Shine, BrightStar, Understory & More: This Week’s WI Watchlist

Catch up on the latest news from Wisconsin’s innovation community with these recent headlines:

—Shine Medical Technologies completed construction on an 11,400-square-foot prototype production facility, where it will train workers and test its particle accelerator-based technology for producing a radioisotope used in diagnostic medical imaging procedures. The company said that this summer, the facility “will be used to house the first integrated, full-size Shine production system” and in the long term will serve as a technology development center.

Later this year, Shine plans to begin construction on a full-scale, 57,000-square-foot nuclear plant for making the isotope, molybdenum-99, and go into full production there by 2020.

—Arrowhead Pharmaceuticals (NASDAQ: ARWR), which is headquartered near Los Angeles but houses its R&D operations in Madison, received regulatory approval to initiate a clinical study of a drug it’s developing to treat chronic hepatitis B virus. Arrowhead said the New Zealand Medicines and Medical Devices Safety Authority cleared the company to proceed with the trial, which is slated to kick off next month in that country.

—The BrightStar Wisconsin Foundation announced two new investments in Wisconsin software companies. BrightStar said it invested $210,000 in ImageMoverMD, a Middleton-based startup that develops digital tools that allow healthcare providers and patients to transmit pictures and videos taken with mobile devices securely, and in a way that doesn’t violate patient privacy laws. The foundation also said it invested $50,000 in Milwaukee-based Ideawake, which makes software that lets employees at medium- to large-sized organizations suggest and receive feedback on ideas for new products and initiatives.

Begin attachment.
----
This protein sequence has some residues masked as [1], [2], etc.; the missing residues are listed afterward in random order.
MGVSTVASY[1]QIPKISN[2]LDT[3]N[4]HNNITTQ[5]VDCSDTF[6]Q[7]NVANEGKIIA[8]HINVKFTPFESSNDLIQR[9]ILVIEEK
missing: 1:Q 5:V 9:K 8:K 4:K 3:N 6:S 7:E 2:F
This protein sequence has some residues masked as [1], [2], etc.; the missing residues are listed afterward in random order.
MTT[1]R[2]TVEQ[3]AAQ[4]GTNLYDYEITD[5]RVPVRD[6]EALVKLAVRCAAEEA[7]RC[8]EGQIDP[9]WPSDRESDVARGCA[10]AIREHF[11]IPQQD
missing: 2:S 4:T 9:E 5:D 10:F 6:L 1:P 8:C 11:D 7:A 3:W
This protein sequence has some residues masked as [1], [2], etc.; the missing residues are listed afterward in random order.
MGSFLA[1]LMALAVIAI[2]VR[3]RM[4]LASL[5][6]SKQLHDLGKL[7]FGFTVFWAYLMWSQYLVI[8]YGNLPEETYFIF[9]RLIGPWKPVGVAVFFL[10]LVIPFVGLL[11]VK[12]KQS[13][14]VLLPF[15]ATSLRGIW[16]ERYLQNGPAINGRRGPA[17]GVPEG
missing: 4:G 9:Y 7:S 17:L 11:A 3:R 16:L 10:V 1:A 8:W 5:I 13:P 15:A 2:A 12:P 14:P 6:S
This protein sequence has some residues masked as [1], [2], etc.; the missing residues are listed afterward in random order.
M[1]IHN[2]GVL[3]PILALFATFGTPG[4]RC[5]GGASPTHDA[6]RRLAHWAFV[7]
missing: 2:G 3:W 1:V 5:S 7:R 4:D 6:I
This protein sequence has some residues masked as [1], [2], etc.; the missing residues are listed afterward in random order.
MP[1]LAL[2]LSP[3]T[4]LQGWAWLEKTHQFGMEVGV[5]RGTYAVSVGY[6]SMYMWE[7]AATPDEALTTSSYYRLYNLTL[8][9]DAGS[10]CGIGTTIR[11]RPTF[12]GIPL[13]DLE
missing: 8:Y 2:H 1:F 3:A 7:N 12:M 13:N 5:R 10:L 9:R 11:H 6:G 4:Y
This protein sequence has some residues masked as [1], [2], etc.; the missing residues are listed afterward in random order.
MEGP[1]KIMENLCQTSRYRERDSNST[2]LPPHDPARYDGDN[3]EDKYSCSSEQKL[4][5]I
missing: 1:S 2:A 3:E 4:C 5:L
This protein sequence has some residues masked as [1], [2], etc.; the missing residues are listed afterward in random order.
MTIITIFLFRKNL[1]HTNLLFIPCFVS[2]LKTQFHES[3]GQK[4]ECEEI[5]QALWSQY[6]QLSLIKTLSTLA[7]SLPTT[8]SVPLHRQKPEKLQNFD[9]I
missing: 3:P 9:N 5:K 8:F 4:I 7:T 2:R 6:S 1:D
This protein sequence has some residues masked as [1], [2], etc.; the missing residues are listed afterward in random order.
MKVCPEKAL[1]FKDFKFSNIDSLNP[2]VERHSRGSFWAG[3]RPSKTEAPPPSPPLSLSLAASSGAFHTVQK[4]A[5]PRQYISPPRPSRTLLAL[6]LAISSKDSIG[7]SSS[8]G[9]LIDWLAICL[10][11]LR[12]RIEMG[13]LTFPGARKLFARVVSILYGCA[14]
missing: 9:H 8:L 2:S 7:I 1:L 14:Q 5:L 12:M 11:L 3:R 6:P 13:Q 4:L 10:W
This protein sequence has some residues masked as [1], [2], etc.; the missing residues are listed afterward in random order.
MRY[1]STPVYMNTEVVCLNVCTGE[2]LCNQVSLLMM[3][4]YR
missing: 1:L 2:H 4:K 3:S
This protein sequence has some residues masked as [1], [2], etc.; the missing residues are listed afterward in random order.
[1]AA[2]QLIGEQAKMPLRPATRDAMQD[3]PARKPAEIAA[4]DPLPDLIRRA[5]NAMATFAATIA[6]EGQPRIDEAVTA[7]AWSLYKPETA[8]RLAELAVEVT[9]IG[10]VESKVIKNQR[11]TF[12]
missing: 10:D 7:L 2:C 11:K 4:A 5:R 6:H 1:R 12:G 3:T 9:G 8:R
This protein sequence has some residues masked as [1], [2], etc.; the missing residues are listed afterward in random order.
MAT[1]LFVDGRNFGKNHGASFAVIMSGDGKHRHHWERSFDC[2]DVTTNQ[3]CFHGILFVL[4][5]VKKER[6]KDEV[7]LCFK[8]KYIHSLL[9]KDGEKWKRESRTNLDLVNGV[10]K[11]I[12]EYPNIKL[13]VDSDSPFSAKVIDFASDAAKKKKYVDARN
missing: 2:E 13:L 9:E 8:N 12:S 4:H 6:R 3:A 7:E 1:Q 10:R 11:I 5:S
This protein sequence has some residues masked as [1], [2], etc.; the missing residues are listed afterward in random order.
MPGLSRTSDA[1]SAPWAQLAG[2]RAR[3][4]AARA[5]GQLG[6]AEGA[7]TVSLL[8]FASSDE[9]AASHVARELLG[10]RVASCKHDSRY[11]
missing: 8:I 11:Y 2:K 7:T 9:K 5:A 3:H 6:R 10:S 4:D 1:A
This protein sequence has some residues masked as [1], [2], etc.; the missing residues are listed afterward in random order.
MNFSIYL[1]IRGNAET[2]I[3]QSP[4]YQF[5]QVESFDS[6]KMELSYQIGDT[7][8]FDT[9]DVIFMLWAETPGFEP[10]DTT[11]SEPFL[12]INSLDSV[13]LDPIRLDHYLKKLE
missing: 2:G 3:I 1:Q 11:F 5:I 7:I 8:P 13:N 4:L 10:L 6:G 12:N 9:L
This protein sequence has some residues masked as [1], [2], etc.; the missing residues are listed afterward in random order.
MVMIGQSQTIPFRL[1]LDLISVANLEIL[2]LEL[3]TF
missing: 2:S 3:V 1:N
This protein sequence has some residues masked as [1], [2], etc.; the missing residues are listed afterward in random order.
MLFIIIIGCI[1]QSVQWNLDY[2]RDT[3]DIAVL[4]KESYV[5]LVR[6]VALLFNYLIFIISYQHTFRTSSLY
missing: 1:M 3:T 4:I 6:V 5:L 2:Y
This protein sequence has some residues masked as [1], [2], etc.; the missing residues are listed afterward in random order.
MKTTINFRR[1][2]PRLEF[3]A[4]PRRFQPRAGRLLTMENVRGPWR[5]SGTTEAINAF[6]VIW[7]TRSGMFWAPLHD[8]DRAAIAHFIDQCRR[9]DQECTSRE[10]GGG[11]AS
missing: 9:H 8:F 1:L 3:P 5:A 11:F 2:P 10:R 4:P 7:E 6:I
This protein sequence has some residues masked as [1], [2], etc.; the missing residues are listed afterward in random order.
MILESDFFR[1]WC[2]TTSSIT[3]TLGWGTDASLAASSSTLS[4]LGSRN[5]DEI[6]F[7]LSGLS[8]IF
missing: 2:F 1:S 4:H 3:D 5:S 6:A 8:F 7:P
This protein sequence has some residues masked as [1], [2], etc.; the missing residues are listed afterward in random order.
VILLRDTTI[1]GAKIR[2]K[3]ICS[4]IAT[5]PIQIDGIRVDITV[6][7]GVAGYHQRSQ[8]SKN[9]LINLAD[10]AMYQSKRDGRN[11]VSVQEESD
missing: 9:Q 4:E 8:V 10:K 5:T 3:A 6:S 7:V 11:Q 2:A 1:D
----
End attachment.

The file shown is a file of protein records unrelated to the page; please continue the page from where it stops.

—Lucigen, a Middleton-based manufacturer and distributor of genomic kits, enzymes, reagents, and other life sciences research tools, was acquired by U.K.-based LGC for an undisclosed sum.

—Madison-based Stratatech enrolled the first patient in a clinical study of a genetically engineered human skin designed to heal the sores and wounds many people with diabetes get on their feet. Stratatech, a subsidiary of the British pharmaceuticals giant Mallinckrodt (NYSE: MNK), said the skin tissue Stratatech will use in the study builds on some of the same technologies the company pioneered in developing StrataGraft, its flagship skin replacement product.

—Understory, a weather technology startup based in Madison, received a patent for a sensor it developed consisting of a stainless steel ball that can detect rain, wind, hail, and other forms of precipitation. Understory said it uses the data its sensors collect to better understand how weather events cause property damage. That information can in theory help improve the bottom line of insurers, farm owners, and other groups that use Understory’s tools.

—Madison-based Cellular Dynamics International will provide stem cells to its corporate parent Fujifilm as part of a new partnership between that company and Takeda Pharmaceutical. Under the agreement, the financial terms of which were not disclosed, Takeda gets the global commercialization rights to therapies that use stem cell-derived heart muscle cells developed by Cellular Dynamics.

Jeff Buchanan is the editor of Xconomy Wisconsin. Email: jbuchanan@xconomy.com Follow @_jeffbuchanan

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